young adult book reviews & more

The Juliet Spell by Douglas Rees

The Juliet Spell (Harlequin Teen)Miranda wants the role of Juliet in the school play more than anything. But even though she’s sure she’s perfect for the part and that she has what it takes to be Juliet, she knows not everyone may think that way. So in order to bolster her chances, she casts a spell. Since she can’t really find any spell to ensure being cast as Juliet, she settles for the next best: a Fame spell. But something goes a little awry, and Miranda gets a little surprise in the form of Edmund Shakeshaft, also known as Edmund Shakespeare, as in William Shakespeare’s younger brother. Yes, Will’s younger brother is now living in the twenty first century as Miranda’s houseguest. So maybe it’s a little weird that Edmund is confused by televisions, not to mention modern plumbing, but it’s also kind of cool to be living and acting with a real Shakespearean player. But the more time Miranda spends with Edmund, the more she’s convinced that he’s the Romeo to her Juliet, and the more she fears what will happen when it’s time for him to go.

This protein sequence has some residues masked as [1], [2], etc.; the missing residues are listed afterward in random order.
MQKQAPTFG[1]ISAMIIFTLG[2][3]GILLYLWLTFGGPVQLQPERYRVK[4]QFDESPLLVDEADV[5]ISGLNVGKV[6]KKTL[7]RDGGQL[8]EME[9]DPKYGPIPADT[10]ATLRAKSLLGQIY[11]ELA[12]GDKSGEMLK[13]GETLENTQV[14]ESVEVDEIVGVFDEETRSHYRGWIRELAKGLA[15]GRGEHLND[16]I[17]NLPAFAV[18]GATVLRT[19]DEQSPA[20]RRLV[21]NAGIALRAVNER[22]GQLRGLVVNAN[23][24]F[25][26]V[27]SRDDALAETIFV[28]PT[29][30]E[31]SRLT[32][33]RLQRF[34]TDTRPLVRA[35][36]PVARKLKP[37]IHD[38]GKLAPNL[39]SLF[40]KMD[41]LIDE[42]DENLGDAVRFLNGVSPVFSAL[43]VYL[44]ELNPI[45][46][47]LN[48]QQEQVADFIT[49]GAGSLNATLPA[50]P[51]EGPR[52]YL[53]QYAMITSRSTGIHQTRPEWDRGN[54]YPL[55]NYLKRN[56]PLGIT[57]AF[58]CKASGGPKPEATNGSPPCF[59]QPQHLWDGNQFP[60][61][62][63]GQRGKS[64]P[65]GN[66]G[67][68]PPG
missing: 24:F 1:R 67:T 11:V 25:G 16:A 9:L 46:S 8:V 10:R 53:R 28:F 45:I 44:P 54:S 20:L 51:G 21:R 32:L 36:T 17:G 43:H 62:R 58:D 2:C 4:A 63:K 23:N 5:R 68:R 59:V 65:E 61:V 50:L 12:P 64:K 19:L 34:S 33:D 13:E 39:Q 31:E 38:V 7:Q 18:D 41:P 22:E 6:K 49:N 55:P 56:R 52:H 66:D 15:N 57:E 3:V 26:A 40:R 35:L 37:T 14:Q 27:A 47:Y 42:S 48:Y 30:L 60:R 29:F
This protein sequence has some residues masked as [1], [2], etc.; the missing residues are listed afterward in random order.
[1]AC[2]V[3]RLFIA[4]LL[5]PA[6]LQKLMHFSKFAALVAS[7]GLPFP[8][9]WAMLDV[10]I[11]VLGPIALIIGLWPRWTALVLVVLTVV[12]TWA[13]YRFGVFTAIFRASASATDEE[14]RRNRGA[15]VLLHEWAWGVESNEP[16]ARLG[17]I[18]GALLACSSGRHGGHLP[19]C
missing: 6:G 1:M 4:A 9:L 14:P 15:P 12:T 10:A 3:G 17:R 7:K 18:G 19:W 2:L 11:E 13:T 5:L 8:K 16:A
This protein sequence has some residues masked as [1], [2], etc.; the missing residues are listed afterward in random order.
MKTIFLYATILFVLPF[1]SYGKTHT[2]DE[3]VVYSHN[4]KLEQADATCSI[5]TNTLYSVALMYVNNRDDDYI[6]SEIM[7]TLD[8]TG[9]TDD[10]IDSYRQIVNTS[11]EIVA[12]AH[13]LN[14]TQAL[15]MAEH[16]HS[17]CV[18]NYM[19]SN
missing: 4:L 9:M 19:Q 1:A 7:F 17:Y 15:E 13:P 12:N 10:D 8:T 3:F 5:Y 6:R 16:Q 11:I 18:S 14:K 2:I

The Juliet Spell is a book with some promising ideas but an overall mediocre story. I was initially intrigued by the prospect of a girl who wanted a role in a play so badly she’d resort to casting a spell. In all honesty, though, this spell, the catalyst for the whole story, felt rather random and certainly strange. The story really isn’t about the spell. It’s about Miranda’s relationships with her friends and family, with the added angle of a historical figure. Unfortunately, I really wasn’t very impressed or taken by Miranda’s character, and her voice got to be rather annoying. My interest was briefly recaptured toward the end when the more technical reasons for Edmund’s modern day presence are revealed, but it wasn’t enough to change my opinions of the entire story. The Juliet Spell may be a cute quick read, but it’s one that isn’t particularly much of anything else.

The Juliet Spell appeals to fans of The Espressologist by Kristina Springer and The Oracle of Dating by Allison Van Diepen.

Rating: 3.25

Review copy from NetGalley

0 munch(es) :

Post a Comment

Let the munching begin.